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Soil organic matter cycling in novel and natural boreal forest ecosystems

  • Author / Creator
    Norris, Charlotte E.
  • The western boreal forest of Canada, where the upland regions are dominated by stands of aspen (Populus tremuloides Michx.) and spruce (Picea glauca (Moench) Voss), is now home to novel ecosystems, i.e.; ecosystems composed of reclaimed stands formed from trees planted on constructed anthropogenic soils. This study set out to determine if soils from these natural and novel ecosystems differed in terms of their biogeochemical functioning. Using a multi-faceted approach this study examined several ecosystem function variables linked to soil organic matter composition, microbial communities and nitrogen fluxes. A survey of 42 sites showed that soil n-alkanes, biomarkers of vegetation inputs, were more concentrated and had distinct signatures in natural compared to novel ecosystems. Mineral soils from reclaimed stands, natural aspen and spruce stands showed a distinct microbial community structure as was demonstrated using phospholipid fatty acids (PLFAs) as microbial biomarkers following addition of 13C-glucose in a laboratory incubation. Further probing by compound specific analysis (CSA) of the 13C-enriched PLFAs determined that microbial incorporation of 13C-glucose was different among soils. Solid-state nuclear magnetic resonance characterization of double-labeled (13C, 15N) aspen leaves and roots generated for tracer studies confirmed that isotopic enrichment across biopolymers and tissues was time dependent. In a subsequent field incubation, where the labeled aspen leaf litter was added to the forest floors of aspen and spruce stands, soil microorganisms maintained an active nitrogen cycle between fresh litter and live vegetation at both stands, yet remained structurally distinct. However, CSA indicated overlap in the 13C enrichment of some PLFA biomarkers between stands. Finally, the addition of 15N labelled aspen leaf litter to reclaimed and natural forest stands demonstrated the importance of vegetation inputs not only as a source of nitrogen for growing vegetation but also as a way to improve soil moisture and soil microbial biomass on all sites. Cumulatively, these results not only enhance our understanding of organic matter cycling in natural and novel boreal forest ecosystems but, more importantly, they also provide results on conceptual ideas to guide future research.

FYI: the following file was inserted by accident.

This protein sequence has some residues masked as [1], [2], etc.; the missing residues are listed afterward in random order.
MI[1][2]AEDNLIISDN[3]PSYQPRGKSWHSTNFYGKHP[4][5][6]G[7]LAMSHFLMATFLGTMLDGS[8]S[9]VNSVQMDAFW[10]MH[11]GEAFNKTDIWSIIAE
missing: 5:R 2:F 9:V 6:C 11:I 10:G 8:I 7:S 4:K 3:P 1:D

• Subjects / Keywords
  • Graduation date
    2013-11
  • Type of Item
    Thesis
  • Degree
    Doctor of Philosophy
  • DOI
    https://doi.org/10.7939/R32F7K26F
  • License
    This thesis is made available by the University of Alberta Libraries with permission of the copyright owner solely for non-commercial purposes. This thesis, or any portion thereof, may not otherwise be copied or reproduced without the written consent of the copyright owner, except to the extent permitted by Canadian copyright law.
  • Language
    English
  • Institution
    University of Alberta
  • Degree level
    Doctoral
  • Department
    • Department of Renewable Resources
  • Specialization
    • Soil Science
  • Supervisor / co-supervisor and their department(s)
    • Quideau, Sylvie A. (Renewable Resources)
    • Landhäusser, Simon M. (Renewable Resources)
  • Examining committee members and their departments
    • Masiello, Carrie (Earth Science and Chemistry, Rice University)
    • Wasylishen, Roderick E. (Chemistry)
    • Dyck, Miles (Renewable Resources)